IN THE UNITED STATES DISTRICT COURT FOR THE NORTHERN DISTRICT OF OHIO WESTERN DIVISION Michael Nottke, et al., Case No. 3:17CV544 Plaintiffs, v. ORDER Norfolk Southern Railway Co., Defendant. On April 10, 2018, I denied the defendant Norfolk Southern’s (NS) motion for a protective order and ordered it to produce certain noise level studies dated September 14 and October 28, 2015, and related narrative reports dated September 29 and October 31, 2015, respectively. In doing so, I rejected defendant’s claim that the work product doctrine protects the studies and reports from disclosure to plaintiffs. Nottke v. Norfolk S. Ry. Co., 2018 WL 1737617 (N.D. Ohio). Pending is defendant’s motion to reconsider, in which the defendant asks me, on reconsideration, to find that the doctrine applies and thereon vacate my original order. (Doc. 43). Defendant asserts that I clearly erred in entering the order because I: 1) misconstrued the facts of record; 2) drew an inference as to the actions of plaintiffs and others leading to litigation, without doing likewise as to the defendant; 3) exceeded the scope of the inquiry, as I had projected it in an order filed on November 1, 2017 (namely, that I limited the scope of production to “baseline data,” not the associated narrative reports); 1 and 4) failed to find that plaintiffs have a 1 NS, however, attached the October 28 data and October 31 report as exhibits to its motion for a protective order. Its motion for reconsideration states it did so inadvertently. Nonetheless, special need for the studies or that they lack alternative means of obtaining equivalent information on their own. As NS requests, I have reconsidered the April 20 order and the briefs, exhibits, and arguments. On my further consideration of all the briefs, exhibits, facts of record, arguments, and applicable law, I remain convinced that the work product doctrine does not protect the materials at issue. Accordingly, for the reasons that follow, I deny the motion and affirm my original order denying the motion for a protective order and its directive to produce those documents. Background In May, 2015, Richard Leonard, a Bellevue resident, called the office of William Galanko. Mr. Galanko was NS Vice President in charge of the NS Law Department. Though unanswered, Mr. Leonard’s call and his voicemail message led to an email from Linda F. Knight, Secretary in the Department, to one Robert Wells: Bob Do you handle this type of situation? If not can you forward it to the appropriate individual who might handle this type of situation. Mr. Richard Leonard contacted Bill Galanko’s (VP of Law Department office) today. The call rolled over to Donna Talani’s telephone (VP’s Assistant). Mr. Leonard requires someone to contact him in reference to the Hump yard in Bellevue, OH. Since NS did the rail expansion of the yard the noise is intolerable. Mr. Leonard lives 2000 feet from the yard. He and his neighbors would like to speak to someone at NS about this situation before they go out and get an attorney [to] handle their concerns. because I find that NS neither realistically anticipated litigation on the basis that it claims (i.e., the Leonard phone call in May, 2015, see infra), nor could have done so reasonably, the work product doctrine gives no protection to that data any more than it does the September data and report. 2 I appreciate you or someone who handles these situations to contact Mr. Leonard. His telephone number is [XXX-XXX-XXXX]. 2 (Doc. 34, Exh. AA). Though the privilege log indicated that Mr. Wells was NS’s General Manager Casualty Claims (id.), the record does not reflect an affiliation with the Law Department. 3 Nothing in the record shows that Mr. Wells or anyone else inside or outside the Law Department responded to Mr. Leonard’s call. Roughly three months after that call, and after NS had, on some undisclosed date, commissioned Environmental Health and Safety Solutions (EHSS) to conduct the noise emission 2 I assume, as NS and I have all along, that Ms. Knight’s reference to “going out and get[ting] an attorney [to] handle things” is a verbatim transcription of Mr. Leonard’s words. 3 NS’s motion represents that Mr. Wells is, in fact, in the Law Department. (Doc. 43, pg. ID #560). It asserts that I erred in “not noting Mr. Wells’ position with Defendant as was denoted in Defendant’s Privilege Log.” (Id.). I did notice his Casualty Claims Manager title, and also that the record did not indicate Mr. Wells’ affiliation with the Department. (Doc. 42, pg. ID#544). That’s what mattered. NS also faults me for drawing the inference that Mr. Wells was not in the Department from the fact that the email to him noted parenthetically that Mr. Galanko was VP of the Department. (Id.). It seemed odd to me – and still does – that, if someone is in a department, an intra-departmental email would tell a subordinate who its Vice-President is. Most importantly, the record does not state Mr. Wells was either an attorney or that he works in the Law Department. There is nothing in the record to show that the request to “handle this” went to a lawyer, much less a member of the Law Department. That omission weakens substantially, if not fatally, NS’s claim that its Law Department immediately went into a pre-litigation mode and posture. In any event, for me to have concluded that Mr. Wells was in the Law Department would have been based on nothing other than unsupported and unsustainable speculation. 3 studies at issue here, 4 it received its second of three communications about citizen concerns with retarder noise emanating from Moorman Yard. On August 31, 2015, a week after the first data collection, the Law Department received a copy of a Resolution that the Lyme Township Board had adopted on August 4, 2015. 5 Accompanying the Resolution was an undated cover letter signed by plaintiff Nottke, Chair of the Township Board. The Resolution stated, inter alia: Therefore, the Board of Trustees does hereby request that the Owners and Operators of the Norfolk Southern Bellevue Rail Yard, aka the Bellevue Terminal, nka the Moorman Yard, implement noise reduction improvements as are necessary and sufficient to reduce the transmission of noise from their Rail Yard property by any means appropriate, including noise barrier walls similar to highway traffic noise barrier walls, at their sole cost and 4 NS contends that my order erroneously stated that NS commissioned the studies “at some unspecified point and prompted by some unspecified purpose.” (Doc. 43, pg ID #562 ). So far as the record shows, that was and remains so. To be sure, in its original motion NS represented that it had the testing “performed in anticipation of litigation, namely this case . . . and that testing [was] similarly performed in anticipation of unrelated pending and anticipated FELA litigation.” (Doc. 34, at pg ID#349). Somewhat – at least – confusingly, in the pending motion, NS states that it had retained EHSS to undertake “such testing to evaluate compliance with FRA regulations following Mr. Leonard’s and Mr. Nottke’s complaints.” (Doc. 43, at pg ID#562). As noted infra, the first “complaint” NS received from plaintiff Nottke came a week after the EHSS noise testing had begun. So that “complaint” had nothing to do with the decision to undertake the testing. Moreover, in light of the representation in the instant motion about an FRA-related purpose, rather than anticipation of litigation in this case or a FELA-related purpose, it is not possible to find which of these purposes motivated NS to have EHSS do the studies here. Nor has NS connected any FELA-related studies to actual pending litigation or reason to apprehend such litigation or any FRA administrative proceedings. Most importantly, when I noted that the purpose for the instant studies was unspecified, the record was, as it still is, barren of evidence that indicates when and why NS caused the studies to occur. 5 In its motion, NS states the letter was dated August 4, 2015. It was not: it was undated; the Board had adopted the Resolution on that date. What matters is that the first notice NS had of the Resolution was its arrival at the Law Department on August 31, 2015. Consequently, the letter and Resolution could have played no role whatsoever in the decision to undertake noise testing. 4 expense; and Further, that Norfolk Southern install such improvements immediately and complete the improvements in a timely manner to alleviate excessive and injurious noise from their operations for the health and benefit of the Township. (Doc. 34-3, Exh. A, pg ID#377). 6 EHSS submitted its narrative report on the August test results in September, 2015. It conducted further studies on September 29, 2015. Though not indicated on the cover of those reports, the railroad’s privilege log indicates copies were sent to one of its attorneys. On September 14, 2015, between the first and second EHSS testing sessions, NS received its third and last communication of record from a resident about noise levels coming from the Yard. This was a letter from Mr. Leonard, the original caller, sent to James A. Hixon, NS Executive Vice President, asking his “assistance to getting the owners and operators of the Moorman Yard to implement noise reduction improvements as are necessary and sufficient to reduce the transmission of noise[.]” (Id., Exh. B). Attached to the Leonard letter was a petition (signed by eighty Bellevue residents) and a copy of the August 4, 2015 Township Trustees Resolution. NS contends that immediately on learning about Mr. Leonard’s May, 2015, call, it anticipated that litigation was likely. (Doc. 34–1 at 6, 15, 16). It also suggests, at least by implication, that the subsequent cover letter and attached petition and letter from Mr. Leonard enhanced its apprehension about forthcoming litigation. NS points to nothing else to it from or on behalf of Bellevue residents that triggered its alleged anticipation of litigation, or that any such apprehension was reasonable. 7 In its motion, NS 6 Nothing in the Board’s Resolution or Mr. Nottke’s cover letter says anything about “going out and get[ting] an attorney.” 5 asks me, on the basis of the attorney work product doctrine, to revoke my order that it produce the test data and results. After reviewing the original motion and the motion for reconsideration, the briefs, and the exhibits, I conclude that: 1) NS has failed to prove it is more likely than not that its acquisition of the EHHS noise level tests was caused by an anticipation of litigation; and 2) in any event, even if the Leonard call, as NS claims, triggered such apprehension, it was not reasonable. In light of those findings, the work product doctrine does not protect the noise level test data and results from disclosure. Accordingly, I deny the motion for reconsideration, confirm my denial of NS’s motion for a protective order, and order it to produce the data and results within two weeks of the entry of this order. 7 In its motion for reconsideration, NS represents that, due to its understanding of the narrowness of the issue before the court, as reflected in the order of November 1, 2017, setting the briefing timetable (Doc. 23), “it did not brief the lengthy background of exchanges between and among Plaintiffs, the Township, local and national officials, and Norfolk Southern regarding resolution of the noise complaints following Mr. Leonard’s May, 2015 message. Despite this, and in light of the absence of such subject matter in the parties’ briefing on this issue, it is unclear on what factual basis the Court states that in its motion, it acted with a ‘[d]eaf ear then; silence now’, and that there was a ‘persistent lack of response’ by Defendant to Plaintiffs’ concerns. (Order, at 56).” (Doc. 43, pg ID#563, n.2). The record before me created that impression. The record remains devoid of evidence as to what NS did in response, except for its claim that Mr. Leonard’s May, 2015 triggered the testing at issue. Moreover, nothing in the representation in NS’s instant motion refers to any involvement in any “lengthy . . . exchanges between Plaintiffs, the Township, local and national officials, and Norfolk Southern regarding resolution of the noise complaints.” I note that nothing in that representation refers to initiation of or involvement by an attorney on behalf of the plaintiffs. 6 Discussion The work product doctrine bars disclosure of materials prepared “in anticipation of litigation.” Fed. R. Civ. P. 26(b)(2)(C)(3). In U.S. v. Roxworthy, 457 F.3d 590, 593 (6th Cir. 2006), the court stated that the doctrine covers material prepared “because of the prospect of litigation.” Courts implementing this test must ask “(1) whether a document was created because of a party’s subjective anticipation of litigation, as contrasted with an ordinary business purpose, and (2) whether that subjective anticipation of litigation was objectively reasonable.” Id. at 594. The court also noted that courts applying the “because of” test have required the party claiming the privilege to establish that it “had a subjective belief that litigation was a real possibility.” Id. at 593. Implementing this requirement in Jones v. St. Jude’s Med. S.C., Inc., 2011 WL 829086 (S.D. Ohio), the court stated that the prospect of future litigation cannot be “remote.” In Roxworthy, the court gave clear guidance as to how a party can best makes its work product claim: We have stated that a party may satisfy its burden of showing anticipation of litigation “in any of the traditional ways in which proof is produced in pretrial proceedings such as affidavits made on personal knowledge, depositions, or answers to interrogatories,” and that the showing “can be opposed or controverted in the same manner.” Toledo Edison, 847 F.2d at 339. See also Bowne of New York City, Inc. v. AmBase Corp., 150 F.R.D. 465, 473 (S.D.N.Y.1993) (“In requiring a party to prove the factual basis for its claims of privilege, the courts generally look to a showing based on affidavits or equivalent statements that address each document at issue.”). 457 F.3d at 597 (emphasis supplied). Subsequently, the Circuit and lower courts in our Circuit have noted the lack of affidavits in the course of ruling against parties who have asserted the work product doctrine. See Biegas v. Quickway Carriers, Inc., 573 F.3d 365, 381-82 (6th Cir. 2009) (claimant failed to provide 7 “affidavits or similar proof”); Burns & McDonnell Eng’g Co. v. NL Tech. Servs., Gmbh, 2018 WL 3326835, *1 (W.D. Tenn.) (same). Even where a claimant submits affidavits, simple conclusory assertions are not enough. The Circuit made that clear in Toledo Edison v. G.A. Technologies, Inc., 847 F.2d 335, 339 (6th Cir. 1988), emphasizing that courts will reject work product claims where “the only basis for the claim is an affidavit containing conclusory statement[s].” This is so because, where an attorney’s “affidavit is conclusory, it fails to provide the sort of specific and detailed information that would demonstrate that the documents were prepared in anticipation of litigation.” Young v. Chapman, 2016 WL 1717226, *7 (W.D. Ky.) (emphasis supplied). As already noted, NS submitted no affidavits with its motion for protective order. It has, as also noted, included a lot of possibly pertinent information in its motions. But “an attorney’s statement in a brief is not evidence.” Associação Brasileira de Medicina de Grupo v. Stryker Corp., 891 F.3d 615, 621 (6th Cir. 2018). Since Roxworthy, lower courts consistently have required claimants to provide admissible evidence “that, in fact, the anticipation of litigation was the motivating factor behind the preparation of the documents.” Jones, supra, 2011 WL 829086 at *5–6 (emphasis supplied); see also Gruenbaum v. Werner Enters., Inc., 270 F.R.D. 298 (S.D. Ohio 2010); Goldfaden v. Wyeth Labs., Inc., 2009 WL 2602437 (E.D. Mich.). As the court stated in Jones, supra, 2011 WL 829086 at *6, “the threat of litigation had to be more than a “remote prospect of future litigation and not simply a suspicion that, because of the corporations’ conduct, litigation of some sort in the future might occur.” Indeed, even where an attorney had communicated with the claimant prior to the claimant’s preparation of the alleged 8 work product, courts have rejected the claim. Holmes v. Pension Plan of Bethlehem Steel Corp., 213 F.3d 124, 139 (3d Cir. 2000); Jones, supra, 2011 WL 829086 at *6; see also Robinson v. Winslow Twp., 2012 WL 113643, *3 (D.N.J.) (deceased employee-victim’s family had retained an attorney two weeks before third party interviewed witnesses). Moreover, courts, as in Jones, have found the materials unprotected even in circumstances in which, at some point, litigation might occur. See Love v. Sears, Roebuck, 2014 WL 1092270, *1 (W.D. Ky.) (investigation report after a customer accident was a “routine matter of business”); Robinson, supra, 2012 WL 113643, at *3 (third-party witness interviews conducted after a beating death by a police officer were not protected). After the reference reported in Ms. Knight’s email to Mr. Wells to “going out and get an attorney to handle things,” there was no mention in the two subsequent communications, which came after a gap of roughly three and four months later, to an attorney. The only reference to an attorney was in the first call. And, as Ms. Knight reported to Mr. Wells, the message was in essence a request for a response to the problem before Mr. Leonard was “going out to get an attorney to handle things.” NS has cited no case in which such an opaque statement, much less one transmitted second-hand, from a private citizen to a corporation, has led to successful invocation of the work product doctrine. The issue here is one of proximate cause: does the evidence show that Mr. Leonard’s call created an anticipation (not a mere apprehension) of forthcoming litigation that it motivated and caused it to retain EHSS? 8 8 Though NS claims the call immediately caused it to anticipate litigation (Doc. 34–1 at 16), its studies only began three and four months later. 9 What I have before me lacks sufficient evidentiary weight to find that it is more likely so than not so that the call was the motivation and cause for the studies. The greater weight of the evidence – including NS’s shifting statements as to the testing’s purposes – shows that it had business reasons for obtaining the studies. I find that this one statement from Mr. Leonard, with no follow-up in the record for about three months, at which time NS had already commissioned EHHS to conduct its study, standing alone, simply did not, in fact, engender a bona fide anticipation that Mr. Leonard, or anybody else, was going to seek legal redress. The railroad’s contention that its decision to have the testing done because of the call, or that that decision was motivated by the call, is, absent any other supporting evidence, implausible. It is, rather, more likely that NS had other business purposes in mind, whether FELA- or FRA-related, in mind. 9 Finally, any apprehension of future litigation that Mr. Leonard’s call may, in (dubious) fact, have instilled was not reasonable. That a reasonable corporation would immediately conclude that a lawsuit was in its near future is not likely. This was not a situation, as with a slip-and-fall, car accident, or similar occurrences, that called for immediate investigation and the opening of a litigation file. Even if, contrary to my firm conviction, that is what NS did, it was not, under all the circumstances, reasonable for it to do so. 9 If so, the studies might be protected, but only if NS established that its anticipation of FELA litigation or FRA administrative proceedings were actual, other than remote. There is nothing in the record here one way or the other. In any event, NS has not argued that point. 10 Conclusion Apprehending the possibility of litigation is not the same as anticipating its likelihood. At most, if at all, NS may have apprehended that someday (which in this case came two years after Mr. Leonard’s call) suit might be filed, such apprehension was not enough to justify its claim of work product protection. Any putative anticipation would have been, in any event, unreasonable. The railroad’s claim that the work product doctrine protects the August and September, 2015, testing data and reports from disclosure is not well-taken. There is thus no reason to address whether the plaintiffs have a special need for those documents. In light of the foregoing, it is hereby ORDERED THAT: 1. The motion of Norfolk Southern Railroad Co. for reconsideration (Doc. 43) be, and the same hereby is, overruled; 2. The prior order (Doc. 42) denying Norfolk Southern’s motion for a protective order (Doc. 34) be, and the same hereby is, confirmed; and 3. The defendant shall produce the materials at issue within fourteen days of the date of this order. So ordered. /s/ James G. Carr Sr. U.S. District Judge 11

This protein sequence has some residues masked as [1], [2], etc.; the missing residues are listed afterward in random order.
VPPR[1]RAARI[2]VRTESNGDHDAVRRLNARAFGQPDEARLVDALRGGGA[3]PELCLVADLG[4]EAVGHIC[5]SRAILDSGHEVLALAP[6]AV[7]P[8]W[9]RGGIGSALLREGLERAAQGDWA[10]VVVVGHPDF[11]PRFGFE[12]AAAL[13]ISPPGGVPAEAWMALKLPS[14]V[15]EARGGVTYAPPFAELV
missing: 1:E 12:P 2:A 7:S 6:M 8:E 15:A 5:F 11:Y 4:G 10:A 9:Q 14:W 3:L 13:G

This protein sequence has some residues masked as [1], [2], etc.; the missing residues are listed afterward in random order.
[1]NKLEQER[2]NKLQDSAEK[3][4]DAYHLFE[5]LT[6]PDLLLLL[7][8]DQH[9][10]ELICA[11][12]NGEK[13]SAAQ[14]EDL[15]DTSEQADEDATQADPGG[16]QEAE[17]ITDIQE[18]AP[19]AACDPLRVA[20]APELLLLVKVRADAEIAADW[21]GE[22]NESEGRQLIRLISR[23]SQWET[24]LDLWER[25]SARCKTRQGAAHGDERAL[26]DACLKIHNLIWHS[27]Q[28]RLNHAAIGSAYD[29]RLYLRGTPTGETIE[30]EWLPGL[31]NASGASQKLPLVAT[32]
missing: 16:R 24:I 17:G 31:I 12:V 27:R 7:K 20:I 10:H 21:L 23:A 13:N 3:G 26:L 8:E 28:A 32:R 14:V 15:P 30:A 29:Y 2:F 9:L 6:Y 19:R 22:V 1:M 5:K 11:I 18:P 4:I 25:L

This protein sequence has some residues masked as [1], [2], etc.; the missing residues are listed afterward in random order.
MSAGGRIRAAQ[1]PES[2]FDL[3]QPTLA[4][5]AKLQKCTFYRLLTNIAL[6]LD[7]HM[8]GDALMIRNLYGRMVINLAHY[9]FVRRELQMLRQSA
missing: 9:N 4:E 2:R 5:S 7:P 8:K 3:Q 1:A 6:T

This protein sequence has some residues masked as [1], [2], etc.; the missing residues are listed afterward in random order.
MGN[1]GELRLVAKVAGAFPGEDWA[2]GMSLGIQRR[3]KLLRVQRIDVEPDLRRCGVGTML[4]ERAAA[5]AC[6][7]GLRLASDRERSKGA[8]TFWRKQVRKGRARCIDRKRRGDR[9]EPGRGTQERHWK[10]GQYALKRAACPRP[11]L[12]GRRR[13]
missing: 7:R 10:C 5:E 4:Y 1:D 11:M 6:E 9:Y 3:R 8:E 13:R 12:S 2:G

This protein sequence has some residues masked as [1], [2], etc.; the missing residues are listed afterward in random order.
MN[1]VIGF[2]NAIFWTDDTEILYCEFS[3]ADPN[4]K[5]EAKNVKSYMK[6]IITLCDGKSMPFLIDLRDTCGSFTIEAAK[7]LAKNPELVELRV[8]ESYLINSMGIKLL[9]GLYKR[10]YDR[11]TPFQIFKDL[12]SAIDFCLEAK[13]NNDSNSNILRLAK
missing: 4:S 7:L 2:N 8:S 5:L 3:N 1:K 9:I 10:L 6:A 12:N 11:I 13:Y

Disclaimer: Justia Dockets & Filings provides public litigation records from the federal appellate and district courts. These filings and docket sheets should not be considered findings of fact or liability, nor do they necessarily reflect the view of Justia.

Why Is My Information Online?